With Skysails, I have had no specific facts to rationalize a lack of development in the face of such significant power output. All I can say is I had a feeling the systems were not in fact being mass-produced in a factory and sold around the world, and I had a feeling the single system that we hear about on the remote island of Mauritius was not in fact being run on a regular basis, not powering X number of homes, but just sitting there, doing nothing. it now appears my feelings were right.
I can’t explain any of it beyond that. There must be some explanation, but I am not privy to it. The closest I can come to an explanation is, at some point, you begin to recognize certain types of statements, by certain types of people, should be subject to extra scrutiny. There is something missing from this story!
I don’t think these figures can be questioned, especially as they are consistent with the figures for the Mutiny wing a few years earlier:
But the power generated is not everything. There are still some unknowns, at least as far as we are concerned, and perhaps not for SkySails: full automation including take-off and landing, the resistance of the equipment to multiple stresses (endless alternation of reel-out and reel-in phases), the need for several units to fill the gaps in the continuous power supply, the use of the ground, and also the time needed to go from a prototype to commercial release (we are only 2 years away from these famous tests).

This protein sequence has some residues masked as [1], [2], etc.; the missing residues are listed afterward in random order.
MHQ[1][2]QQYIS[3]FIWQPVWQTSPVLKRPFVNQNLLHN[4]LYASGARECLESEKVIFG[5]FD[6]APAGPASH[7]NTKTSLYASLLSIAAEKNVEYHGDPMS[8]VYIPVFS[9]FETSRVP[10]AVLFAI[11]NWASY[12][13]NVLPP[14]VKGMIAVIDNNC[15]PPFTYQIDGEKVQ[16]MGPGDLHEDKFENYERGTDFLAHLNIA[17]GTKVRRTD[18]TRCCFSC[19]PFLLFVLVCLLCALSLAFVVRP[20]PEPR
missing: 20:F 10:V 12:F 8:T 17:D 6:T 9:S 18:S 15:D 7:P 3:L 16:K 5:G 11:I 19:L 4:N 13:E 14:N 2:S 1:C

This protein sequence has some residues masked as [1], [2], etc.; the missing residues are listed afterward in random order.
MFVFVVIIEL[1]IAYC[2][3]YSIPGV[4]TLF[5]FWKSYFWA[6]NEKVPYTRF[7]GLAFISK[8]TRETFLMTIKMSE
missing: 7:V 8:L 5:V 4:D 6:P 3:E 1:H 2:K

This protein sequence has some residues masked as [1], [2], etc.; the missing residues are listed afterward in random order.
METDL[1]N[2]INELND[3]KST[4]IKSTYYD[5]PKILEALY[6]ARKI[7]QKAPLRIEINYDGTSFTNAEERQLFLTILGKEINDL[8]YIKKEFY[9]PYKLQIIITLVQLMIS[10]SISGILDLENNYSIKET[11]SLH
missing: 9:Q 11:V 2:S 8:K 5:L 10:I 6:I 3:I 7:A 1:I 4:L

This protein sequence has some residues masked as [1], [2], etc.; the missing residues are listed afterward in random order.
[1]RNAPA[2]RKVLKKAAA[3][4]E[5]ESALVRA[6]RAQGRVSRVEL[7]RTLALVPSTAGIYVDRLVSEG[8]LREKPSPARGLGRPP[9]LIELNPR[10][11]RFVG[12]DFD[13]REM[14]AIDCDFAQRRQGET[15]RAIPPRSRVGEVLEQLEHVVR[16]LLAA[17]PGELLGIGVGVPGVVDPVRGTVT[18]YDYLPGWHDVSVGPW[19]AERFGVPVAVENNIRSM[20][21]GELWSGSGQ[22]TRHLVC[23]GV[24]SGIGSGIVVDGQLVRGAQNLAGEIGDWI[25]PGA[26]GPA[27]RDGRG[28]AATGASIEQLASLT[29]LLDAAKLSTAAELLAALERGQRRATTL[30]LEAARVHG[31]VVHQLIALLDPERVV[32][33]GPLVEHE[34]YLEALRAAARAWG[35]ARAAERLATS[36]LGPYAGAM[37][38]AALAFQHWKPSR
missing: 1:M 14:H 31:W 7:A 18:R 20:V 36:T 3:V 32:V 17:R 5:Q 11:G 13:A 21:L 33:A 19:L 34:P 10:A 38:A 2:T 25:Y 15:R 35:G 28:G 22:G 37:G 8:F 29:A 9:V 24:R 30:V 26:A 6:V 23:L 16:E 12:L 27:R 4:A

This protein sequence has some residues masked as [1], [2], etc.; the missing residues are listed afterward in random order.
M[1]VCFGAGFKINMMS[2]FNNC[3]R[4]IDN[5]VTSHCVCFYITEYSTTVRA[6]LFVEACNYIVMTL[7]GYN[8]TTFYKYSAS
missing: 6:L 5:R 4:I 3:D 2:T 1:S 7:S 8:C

I’m not inclined to question actual data.
You give a lot of possible reasons for no mass-production, no worldwide sales, and no regular operation.
I was just reminding anyone who is interested, what “the story” was a few years ago.
By the time I can guess these stories are not true, based on nothing but a vague “feeling”, and turn out to be correct, something is up.
Meanwhile, of course I agree with all the reasons you give.
My point was not whether there might be “reasons”, but more that we have one more case of AWE publicity being false. When it’s this easy to flag almost everything as false, it might be time for people to wake up and take notice.
I just happened to be reading this article about a reset for Offshore Wind:
Toward the end is a revealing passage for anyone interested in whether wars and revolutions have anything to do with controlling the oil price:
"Until the Russian invasion of Ukraine, the oil and gas industry was on its knees. Now, the oil price has risen, and the industry has been through its own reset."
Do the math on that. The war is supporting high oil prices. It’s also about controlling an area of natural gas fields, and it has also resulted in blowing up a gas pipeline to Germany, and the EU now buying more expensive Liquified Natural Gas from the U.S., brought in by recently-built LNG ships.
Coincidence? Seems like a lot of factors went together there to control not only prices, but who gets to sell oil and gas. I know, I know, too much for you kids to think about…
I would also mention that it’s well-understood by many that the fall of the Soviet Union was brought about by increased oil production around the world, which dropped prices, eventually bankrupting the Soviet Union.
Oil prices are tightly controlled, by limiting supply. Recently, Saudi Arabia has reduced output by around 2 million barrels per day. That is to address an expected worldwide economic slowdown. Oil prices seem stabilized around $80/barrel. Imagine an industry that produced that much of ANYTHING! Per DAY! Millions of barrels PER DAY!